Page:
and it’s the same people in hospitals who then go back and see doctors in
The campaign advocates paying attention to certain prescribing
practices, such as writing dose, duration and indication on antibiotic
“If you write the duration up front, you’re more likely to
have the right duration of therapy than if you’re asking someone down the
road to try to figure out what the duration should have been and stop it,”
Srinivasan also said reassessing therapy and enhancing microbiology
practices are important.
“There are a lot of things we treat on the inpatient side where our
therapy could be improved if we had culture results,” he said. “A lot
of times, antimicrobial therapy gets started, but then after 48 or 72 hours,
there is usually a lot more information that helps you decide whether or not
the patient still needs an antimicrobial or if the patient is on the right
Srinivasan also said the CDC is working with the Institute for
Healthcare Improvement, the Infectious Diseases Society of America and the
Society for Healthcare Epidemiology of America to explore the best ways to
disseminate information and apply knowledge about how to improve antibiotic use
in inpatient facilities.
Physicians working in acute care hospitals have hope for the Get Smart
for Healthcare program, said Christopher Ohl, MD, associate professor of
medicine at Wake Forest University School of Medicine.
“Guidelines for antimicrobial stewardship were published in 2007,
but they weren’t widely accepted because we felt like they told us where
we need to be, but they didn’t tell us how to get there,” Ohl said in
an interview. “They also didn’t reflect the reality of a lot of
community hospitals, which don’t always have the infectious disease
resources or the pharmacy resources required by guidelines.”
The Get Smart for Healthcare planners considered these concerns during
development and now provide toolkits with more feasible guidance for physicians
working in acute care settings.
Additionally, the campaign promotes looking beyond traditional ideas
about how stewardship programs work. Ohl said hospitals without infectious
disease specialists can have other physicians fill that role and help decrease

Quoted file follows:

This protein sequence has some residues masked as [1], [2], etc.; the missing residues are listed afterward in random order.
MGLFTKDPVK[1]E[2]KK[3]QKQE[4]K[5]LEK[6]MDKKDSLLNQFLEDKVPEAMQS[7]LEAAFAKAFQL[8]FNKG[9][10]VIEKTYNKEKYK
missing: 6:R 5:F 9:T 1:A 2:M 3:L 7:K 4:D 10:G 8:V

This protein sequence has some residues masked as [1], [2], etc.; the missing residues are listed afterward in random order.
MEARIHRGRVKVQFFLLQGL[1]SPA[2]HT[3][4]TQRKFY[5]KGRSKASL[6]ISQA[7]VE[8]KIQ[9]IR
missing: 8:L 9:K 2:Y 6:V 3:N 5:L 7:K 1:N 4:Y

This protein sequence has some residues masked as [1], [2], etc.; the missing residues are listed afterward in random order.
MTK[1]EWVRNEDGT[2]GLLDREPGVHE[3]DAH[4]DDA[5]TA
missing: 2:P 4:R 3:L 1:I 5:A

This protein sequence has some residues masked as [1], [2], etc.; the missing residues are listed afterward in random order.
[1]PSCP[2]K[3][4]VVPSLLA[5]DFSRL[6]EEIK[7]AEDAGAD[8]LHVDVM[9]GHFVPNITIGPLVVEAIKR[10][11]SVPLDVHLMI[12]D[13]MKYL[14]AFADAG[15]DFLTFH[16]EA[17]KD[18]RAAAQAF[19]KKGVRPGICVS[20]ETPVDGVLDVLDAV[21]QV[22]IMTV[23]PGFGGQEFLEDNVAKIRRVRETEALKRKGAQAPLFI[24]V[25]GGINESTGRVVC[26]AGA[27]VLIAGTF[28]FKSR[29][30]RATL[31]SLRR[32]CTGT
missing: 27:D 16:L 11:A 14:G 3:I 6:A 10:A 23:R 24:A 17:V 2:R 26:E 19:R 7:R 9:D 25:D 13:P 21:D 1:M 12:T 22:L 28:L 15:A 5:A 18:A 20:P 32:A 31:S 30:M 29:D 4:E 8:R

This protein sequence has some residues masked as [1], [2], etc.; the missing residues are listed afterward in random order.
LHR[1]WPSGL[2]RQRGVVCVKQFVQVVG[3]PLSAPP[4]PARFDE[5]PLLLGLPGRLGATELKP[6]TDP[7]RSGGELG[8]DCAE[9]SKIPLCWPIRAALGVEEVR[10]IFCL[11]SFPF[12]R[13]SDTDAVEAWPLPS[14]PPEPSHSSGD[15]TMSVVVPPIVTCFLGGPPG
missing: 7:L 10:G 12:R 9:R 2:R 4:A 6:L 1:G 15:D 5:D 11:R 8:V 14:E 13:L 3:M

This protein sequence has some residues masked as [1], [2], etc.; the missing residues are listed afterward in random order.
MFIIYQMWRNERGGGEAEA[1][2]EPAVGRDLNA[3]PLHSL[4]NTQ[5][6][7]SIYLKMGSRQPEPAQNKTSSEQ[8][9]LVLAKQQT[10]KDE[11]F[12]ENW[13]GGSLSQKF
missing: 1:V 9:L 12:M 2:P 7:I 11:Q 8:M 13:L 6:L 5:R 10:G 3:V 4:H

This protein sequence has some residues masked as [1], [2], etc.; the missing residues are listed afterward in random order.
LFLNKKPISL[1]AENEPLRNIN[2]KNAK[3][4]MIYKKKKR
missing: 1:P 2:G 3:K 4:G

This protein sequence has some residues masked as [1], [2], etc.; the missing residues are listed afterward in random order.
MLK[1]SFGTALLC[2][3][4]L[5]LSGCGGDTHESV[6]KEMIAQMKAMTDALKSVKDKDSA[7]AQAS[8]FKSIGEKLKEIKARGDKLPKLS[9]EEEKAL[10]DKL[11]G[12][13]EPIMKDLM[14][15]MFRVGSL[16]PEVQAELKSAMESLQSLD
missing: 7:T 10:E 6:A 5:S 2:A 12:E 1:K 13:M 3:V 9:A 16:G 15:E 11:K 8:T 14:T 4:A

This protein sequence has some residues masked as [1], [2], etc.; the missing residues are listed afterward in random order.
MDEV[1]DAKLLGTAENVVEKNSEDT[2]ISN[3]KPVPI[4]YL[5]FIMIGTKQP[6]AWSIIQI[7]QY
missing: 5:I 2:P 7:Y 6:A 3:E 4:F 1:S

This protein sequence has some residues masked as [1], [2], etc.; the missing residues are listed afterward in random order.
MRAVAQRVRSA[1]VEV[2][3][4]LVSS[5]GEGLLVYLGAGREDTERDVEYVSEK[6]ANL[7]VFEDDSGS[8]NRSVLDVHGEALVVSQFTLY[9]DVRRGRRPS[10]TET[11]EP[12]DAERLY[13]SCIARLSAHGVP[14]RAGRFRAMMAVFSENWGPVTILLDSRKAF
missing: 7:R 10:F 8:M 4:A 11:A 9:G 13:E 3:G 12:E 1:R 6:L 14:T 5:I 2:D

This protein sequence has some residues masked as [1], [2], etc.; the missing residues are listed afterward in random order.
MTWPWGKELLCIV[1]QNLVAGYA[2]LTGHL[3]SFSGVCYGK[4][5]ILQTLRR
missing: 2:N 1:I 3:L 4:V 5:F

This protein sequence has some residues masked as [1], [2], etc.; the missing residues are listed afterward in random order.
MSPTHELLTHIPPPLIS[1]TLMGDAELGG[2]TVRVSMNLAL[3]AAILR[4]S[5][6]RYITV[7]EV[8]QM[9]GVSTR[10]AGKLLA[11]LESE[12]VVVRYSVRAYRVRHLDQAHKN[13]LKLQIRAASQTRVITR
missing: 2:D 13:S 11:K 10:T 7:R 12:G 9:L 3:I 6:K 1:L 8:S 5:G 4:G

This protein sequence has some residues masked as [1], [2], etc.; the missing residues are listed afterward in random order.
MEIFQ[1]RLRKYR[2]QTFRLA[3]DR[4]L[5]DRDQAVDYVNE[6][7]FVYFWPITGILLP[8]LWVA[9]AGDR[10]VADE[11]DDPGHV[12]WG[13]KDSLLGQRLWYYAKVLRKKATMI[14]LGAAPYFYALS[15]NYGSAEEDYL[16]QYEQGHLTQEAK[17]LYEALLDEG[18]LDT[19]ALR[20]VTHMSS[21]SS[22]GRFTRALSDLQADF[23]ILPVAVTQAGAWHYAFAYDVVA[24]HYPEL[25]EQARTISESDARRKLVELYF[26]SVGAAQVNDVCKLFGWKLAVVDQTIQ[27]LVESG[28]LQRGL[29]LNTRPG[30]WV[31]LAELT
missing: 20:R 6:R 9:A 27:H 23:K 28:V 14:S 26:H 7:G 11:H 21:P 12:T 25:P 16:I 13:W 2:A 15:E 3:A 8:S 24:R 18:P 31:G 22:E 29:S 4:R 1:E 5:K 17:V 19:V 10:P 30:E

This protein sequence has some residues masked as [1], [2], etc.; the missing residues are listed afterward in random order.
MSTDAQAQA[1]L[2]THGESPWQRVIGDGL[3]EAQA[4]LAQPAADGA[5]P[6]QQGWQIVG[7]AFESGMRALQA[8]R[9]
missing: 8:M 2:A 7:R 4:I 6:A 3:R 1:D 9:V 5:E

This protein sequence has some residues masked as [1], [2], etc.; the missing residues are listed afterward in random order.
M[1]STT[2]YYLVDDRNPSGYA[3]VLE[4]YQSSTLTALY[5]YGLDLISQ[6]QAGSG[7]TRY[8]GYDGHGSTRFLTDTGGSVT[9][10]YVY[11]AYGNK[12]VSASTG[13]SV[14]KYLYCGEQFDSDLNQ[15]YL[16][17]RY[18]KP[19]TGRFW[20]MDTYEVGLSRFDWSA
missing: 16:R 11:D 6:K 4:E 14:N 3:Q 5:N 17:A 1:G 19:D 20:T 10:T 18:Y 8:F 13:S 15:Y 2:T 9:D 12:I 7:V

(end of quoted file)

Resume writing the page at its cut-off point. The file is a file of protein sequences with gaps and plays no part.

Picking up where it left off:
“A hospitalist, internist or interventionist, for instance, may be
able to fill that role, particularly if they have had some additional training
in the topic of stewardship and infectious diseases therapy,” he said.
“It’s the same in the PharmD realm.”
Currently, some academic institutions, state health departments and
professional societies already offer this training, but a standardized
certification program would be extremely beneficial, Ohl said, noting that
campaigns such as Get Smart may help secure resources for these programs by
advocating additional education.
Ezra J. Barzilay
Working with other tools, such as the National Healthcare Safety
Network, also offers opportunities to monitor antimicrobial use and the
efficacy of intervention programs, according to Srinivasan.
“This has historically been one of the major challenges in the
effort to improve antibiotic use,” he said. “This system, which will
allow people to track the use electronically, would not only allow you to
assess how your interventions are working, but eventually, it would also allow
you to compare yourself to other facilities that are similar to yours.”
This communication provides an important avenue to exploring how to
tailor antimicrobial stewardship programs to each hospital so that they will be
effective, Ohl said.
Get Smart on the Farm
In 2004, Get Smart also extended its reach to include veterinarians and
others caring for animals.
“Get Smart: Know When Antibiotics Work on the Farm emerged due to
the concern about antibiotic-resistant organisms in animal products,”
Ezra J. Barzilay, MD, of the CDC’s National Surveillance Team for
Enteric Diseases, said in an interview. “The program works to promote
appropriate antibiotic use in veterinary medicine and animal agriculture.”
State-based programs are an important element of Get Smart on the Farm.